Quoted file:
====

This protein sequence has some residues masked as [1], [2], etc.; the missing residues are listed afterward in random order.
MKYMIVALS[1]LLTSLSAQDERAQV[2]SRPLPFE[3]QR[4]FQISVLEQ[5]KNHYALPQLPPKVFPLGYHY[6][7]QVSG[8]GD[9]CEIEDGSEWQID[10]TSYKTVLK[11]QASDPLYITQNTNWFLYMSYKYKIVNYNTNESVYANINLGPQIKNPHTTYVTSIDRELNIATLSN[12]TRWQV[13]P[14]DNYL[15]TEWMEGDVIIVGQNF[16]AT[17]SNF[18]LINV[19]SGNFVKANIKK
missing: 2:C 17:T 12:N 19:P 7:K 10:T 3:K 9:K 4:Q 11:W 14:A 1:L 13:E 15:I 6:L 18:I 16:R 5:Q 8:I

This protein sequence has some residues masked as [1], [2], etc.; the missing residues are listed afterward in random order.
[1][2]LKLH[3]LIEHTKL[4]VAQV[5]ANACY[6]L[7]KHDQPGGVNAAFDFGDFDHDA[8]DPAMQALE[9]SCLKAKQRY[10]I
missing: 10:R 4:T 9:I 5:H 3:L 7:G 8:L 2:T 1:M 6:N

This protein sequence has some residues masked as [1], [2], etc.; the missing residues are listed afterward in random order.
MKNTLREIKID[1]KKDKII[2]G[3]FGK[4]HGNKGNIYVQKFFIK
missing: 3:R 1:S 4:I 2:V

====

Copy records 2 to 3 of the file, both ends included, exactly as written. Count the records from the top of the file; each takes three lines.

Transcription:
This protein sequence has some residues masked as [1], [2], etc.; the missing residues are listed afterward in random order.
[1][2]LKLH[3]LIEHTKL[4]VAQV[5]ANACY[6]L[7]KHDQPGGVNAAFDFGDFDHDA[8]DPAMQALE[9]SCLKAKQRY[10]I
missing: 10:R 4:T 9:I 5:H 3:L 7:G 8:L 2:T 1:M 6:N

This protein sequence has some residues masked as [1], [2], etc.; the missing residues are listed afterward in random order.
MKNTLREIKID[1]KKDKII[2]G[3]FGK[4]HGNKGNIYVQKFFIK
missing: 3:R 1:S 4:I 2:V